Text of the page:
Step 15: Done

Congratulations. If you did all steps correctly, you have a fully operational cloud weather station. You can see the data from my station here. If you have some questions or suggestions, I would be happy to hear them in the comment section below.

I am planning to build a similar station using ESP32 Wi-Fi board and some additional sensors (wind speed/direction, solar radiation, soil humidity) but more about that later. Enjoy!

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    51 Discussions

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    DavidH901

    Tip 14 days ago

    Hey Jakub, great job on this project. I am a professional weather network technician, so I've seen some funny things out there in weather land. I like your various solutions to collect all of the weather variables you are after.

    I saw somewhere in the comments that a reader was concerned about your temperature sensor placement. I am also concerned about that. To make your temperature/relative humidity sensors work better and give you more accurate measurements, you should move the primary shielded sensor to the North side of the building. It matters less where on the building you put it (height wise), except out of the sun. So the North side is the best. Put it where the moss and algae grow on the wall. There is no sun there. Since this is a naturally aspirated shield, you should extend the mount so it is about ten (10) inches or more away from the wall. That will give you better air flow. Or install a small fan to pull air through the shield past the sensor. You will get better temperature readings, but if the fan fails, you will get very high, inaccurate readings. We don't use power aspirators currently.

    I noticed that you don't have wind sensors. There are some good, cheap three-cup anemometers out there and simple wind direction vanes that will connect directly to your Arduino. The one I am thinking of is sold by Adafruit.com. If you put them in, you should put them as high up as possible on the top mast with nothing but a lightening rod above. Oh, and you really should put in a lightening rod! Make sure the entire mast is grounded to the earth with a healthy (read thick) wire. It will keep you from having a mass of melted sensors and will also give you steadier readings.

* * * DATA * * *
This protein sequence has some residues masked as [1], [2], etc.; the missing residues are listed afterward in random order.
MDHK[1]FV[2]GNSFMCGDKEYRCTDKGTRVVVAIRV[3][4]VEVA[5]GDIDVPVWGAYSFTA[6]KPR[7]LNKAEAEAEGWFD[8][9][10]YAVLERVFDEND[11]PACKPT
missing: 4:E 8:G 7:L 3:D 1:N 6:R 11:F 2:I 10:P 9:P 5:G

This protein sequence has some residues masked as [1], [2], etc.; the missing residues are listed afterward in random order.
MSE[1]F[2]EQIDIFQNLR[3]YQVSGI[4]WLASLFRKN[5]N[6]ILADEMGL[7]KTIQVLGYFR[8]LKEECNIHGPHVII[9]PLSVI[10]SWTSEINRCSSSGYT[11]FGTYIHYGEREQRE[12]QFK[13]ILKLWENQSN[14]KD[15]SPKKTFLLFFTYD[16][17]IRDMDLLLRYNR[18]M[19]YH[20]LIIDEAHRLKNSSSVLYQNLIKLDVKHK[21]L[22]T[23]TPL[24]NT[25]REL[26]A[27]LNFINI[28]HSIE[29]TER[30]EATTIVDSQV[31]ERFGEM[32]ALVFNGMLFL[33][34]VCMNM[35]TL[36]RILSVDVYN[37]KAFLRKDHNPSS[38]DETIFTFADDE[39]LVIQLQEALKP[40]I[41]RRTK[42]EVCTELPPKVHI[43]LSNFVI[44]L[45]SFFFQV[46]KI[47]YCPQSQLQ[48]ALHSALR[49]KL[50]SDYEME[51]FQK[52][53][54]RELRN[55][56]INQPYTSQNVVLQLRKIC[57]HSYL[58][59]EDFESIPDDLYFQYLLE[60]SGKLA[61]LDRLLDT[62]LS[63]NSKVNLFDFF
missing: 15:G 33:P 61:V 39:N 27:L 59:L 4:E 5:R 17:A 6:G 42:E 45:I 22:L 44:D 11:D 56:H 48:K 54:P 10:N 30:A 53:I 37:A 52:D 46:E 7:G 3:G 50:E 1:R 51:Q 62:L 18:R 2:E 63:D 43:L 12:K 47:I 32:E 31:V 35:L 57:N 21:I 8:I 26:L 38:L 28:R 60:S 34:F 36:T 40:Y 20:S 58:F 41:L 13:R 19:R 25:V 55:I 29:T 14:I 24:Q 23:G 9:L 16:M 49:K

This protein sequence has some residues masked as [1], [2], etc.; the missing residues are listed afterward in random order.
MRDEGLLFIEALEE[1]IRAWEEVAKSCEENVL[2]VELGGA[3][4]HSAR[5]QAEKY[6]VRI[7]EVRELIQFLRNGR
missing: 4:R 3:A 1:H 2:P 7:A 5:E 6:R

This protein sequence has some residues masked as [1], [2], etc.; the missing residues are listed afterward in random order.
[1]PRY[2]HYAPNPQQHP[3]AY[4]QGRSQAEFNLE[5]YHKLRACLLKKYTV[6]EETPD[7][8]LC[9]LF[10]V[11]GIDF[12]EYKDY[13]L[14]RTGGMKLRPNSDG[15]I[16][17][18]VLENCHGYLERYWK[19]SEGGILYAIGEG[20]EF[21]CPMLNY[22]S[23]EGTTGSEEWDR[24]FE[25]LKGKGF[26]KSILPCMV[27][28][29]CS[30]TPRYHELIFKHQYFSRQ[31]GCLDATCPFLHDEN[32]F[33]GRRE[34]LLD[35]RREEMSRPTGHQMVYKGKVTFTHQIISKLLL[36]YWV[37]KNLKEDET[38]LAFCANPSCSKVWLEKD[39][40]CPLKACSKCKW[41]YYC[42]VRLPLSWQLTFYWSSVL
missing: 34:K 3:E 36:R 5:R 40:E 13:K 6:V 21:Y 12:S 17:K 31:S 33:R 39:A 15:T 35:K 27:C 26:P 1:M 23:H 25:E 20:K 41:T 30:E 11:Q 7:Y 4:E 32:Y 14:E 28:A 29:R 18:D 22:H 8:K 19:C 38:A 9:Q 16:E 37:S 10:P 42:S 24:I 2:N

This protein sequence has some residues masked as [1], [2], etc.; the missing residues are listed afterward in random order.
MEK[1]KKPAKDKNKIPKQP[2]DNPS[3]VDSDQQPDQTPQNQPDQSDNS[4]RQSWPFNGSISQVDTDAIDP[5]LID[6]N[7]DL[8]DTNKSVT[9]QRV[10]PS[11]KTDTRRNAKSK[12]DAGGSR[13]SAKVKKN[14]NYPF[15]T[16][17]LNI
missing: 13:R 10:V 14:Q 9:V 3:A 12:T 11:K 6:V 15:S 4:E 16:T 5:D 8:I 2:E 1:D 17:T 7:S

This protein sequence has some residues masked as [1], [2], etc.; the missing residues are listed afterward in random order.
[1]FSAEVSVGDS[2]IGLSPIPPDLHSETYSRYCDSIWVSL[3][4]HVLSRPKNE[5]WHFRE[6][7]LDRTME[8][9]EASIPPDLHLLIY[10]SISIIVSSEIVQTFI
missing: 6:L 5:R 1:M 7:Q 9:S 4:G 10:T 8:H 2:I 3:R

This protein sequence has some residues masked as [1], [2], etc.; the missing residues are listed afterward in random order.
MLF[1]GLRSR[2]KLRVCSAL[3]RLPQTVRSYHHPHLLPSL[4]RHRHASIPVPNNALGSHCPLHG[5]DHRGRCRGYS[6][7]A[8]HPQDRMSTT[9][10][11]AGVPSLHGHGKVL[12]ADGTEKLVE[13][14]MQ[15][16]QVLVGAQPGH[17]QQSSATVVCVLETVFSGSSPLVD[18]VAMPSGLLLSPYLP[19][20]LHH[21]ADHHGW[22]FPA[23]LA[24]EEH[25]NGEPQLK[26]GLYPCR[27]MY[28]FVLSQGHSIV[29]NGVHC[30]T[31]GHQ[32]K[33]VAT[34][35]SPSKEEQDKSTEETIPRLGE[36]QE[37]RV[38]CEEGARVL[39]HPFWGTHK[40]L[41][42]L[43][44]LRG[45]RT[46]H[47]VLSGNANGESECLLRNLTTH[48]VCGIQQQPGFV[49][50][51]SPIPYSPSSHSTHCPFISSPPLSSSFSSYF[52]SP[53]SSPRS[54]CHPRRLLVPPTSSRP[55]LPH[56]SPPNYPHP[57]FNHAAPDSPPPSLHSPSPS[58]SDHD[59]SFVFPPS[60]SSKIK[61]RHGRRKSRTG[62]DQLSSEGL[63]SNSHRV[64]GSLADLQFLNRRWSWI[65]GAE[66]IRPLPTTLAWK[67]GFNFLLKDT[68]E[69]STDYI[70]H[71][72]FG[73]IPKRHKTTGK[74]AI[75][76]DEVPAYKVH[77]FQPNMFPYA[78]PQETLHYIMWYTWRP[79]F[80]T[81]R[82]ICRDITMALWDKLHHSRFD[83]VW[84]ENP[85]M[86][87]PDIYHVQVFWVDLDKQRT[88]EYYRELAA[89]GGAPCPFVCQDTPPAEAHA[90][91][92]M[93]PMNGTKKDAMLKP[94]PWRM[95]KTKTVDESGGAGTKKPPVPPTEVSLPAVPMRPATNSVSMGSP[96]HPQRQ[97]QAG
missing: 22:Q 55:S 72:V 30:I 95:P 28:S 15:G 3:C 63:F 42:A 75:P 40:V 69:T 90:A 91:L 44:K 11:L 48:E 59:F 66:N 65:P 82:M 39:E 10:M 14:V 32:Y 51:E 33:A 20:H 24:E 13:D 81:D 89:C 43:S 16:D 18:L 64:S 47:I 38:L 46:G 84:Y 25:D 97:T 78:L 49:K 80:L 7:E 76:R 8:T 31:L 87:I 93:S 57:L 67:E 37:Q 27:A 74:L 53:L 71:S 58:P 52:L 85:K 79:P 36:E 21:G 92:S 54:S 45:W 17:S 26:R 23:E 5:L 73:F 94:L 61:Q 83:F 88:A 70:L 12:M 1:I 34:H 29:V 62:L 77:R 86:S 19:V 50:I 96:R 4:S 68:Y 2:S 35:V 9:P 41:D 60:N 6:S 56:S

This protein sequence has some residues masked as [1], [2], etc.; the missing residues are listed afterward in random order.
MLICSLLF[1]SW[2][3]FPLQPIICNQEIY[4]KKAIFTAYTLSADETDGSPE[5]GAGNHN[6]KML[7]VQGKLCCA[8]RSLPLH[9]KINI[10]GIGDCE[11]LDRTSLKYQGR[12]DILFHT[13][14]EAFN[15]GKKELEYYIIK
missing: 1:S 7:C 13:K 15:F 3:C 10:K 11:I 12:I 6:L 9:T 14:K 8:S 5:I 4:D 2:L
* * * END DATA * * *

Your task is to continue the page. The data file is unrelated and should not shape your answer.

Your UV sensor should stay at the top of the mast, but move it to the the South side of the platform so it does not get shaded.

    If you are ever thinking of changing the wire for your connections, Campbell Scientific sells a really good wire that is insulated with Santoprene which is UV stable/resistant. I use it on all of my stations and I don't have to replace it often, maybe after about 10 years. It comes in all kinds of configurations (1 TP no GND, 2TP w/drain, etc).

    I've attached a photo of one of our research-grade weather stations. I manage and maintain about 60 of these. The station in the photo has RH/T, Wind Speed & Direction, Solar Insolation, Volumetric Water Content, Soil Temp, Precipitation in 0.01" increments, Snow Depth in Winter, Barometric Pressure, and it communicates via cellular modem. It is powered by a 20W solar panel and a 26AH battery. We take a sample every 3 seconds and report back to our servers every 5 minutes in "real time". Our website is www.deos.udel.edu

    Again, great project and fantastic work!

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    Jakub_NagyDavidH901

    Reply 14 days ago

    That's a really long comment. Thanks for all of the tips. I'll try to use them while building my second station. I'll try to reposition the temperature sensor. I have a wind speed sensor already (it's the one from Adafruit), I'm working on it. It should be added to this page in about a week. There should be some lightning rods on the roof, I'll check it. The UV sensor is already south. I know nothing about how UV rays affect cable insulation. Could you explain? I'm using a shielded data cable with PVC insulation. WOW, that's a really nice station. The page looks nice too. Again, thanks for your time and all the tips.

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    DavidH901Jakub_Nagy

    Reply 14 days ago

    Glad to read that you are going to install some wind sensors. That will will make a fairly complete station.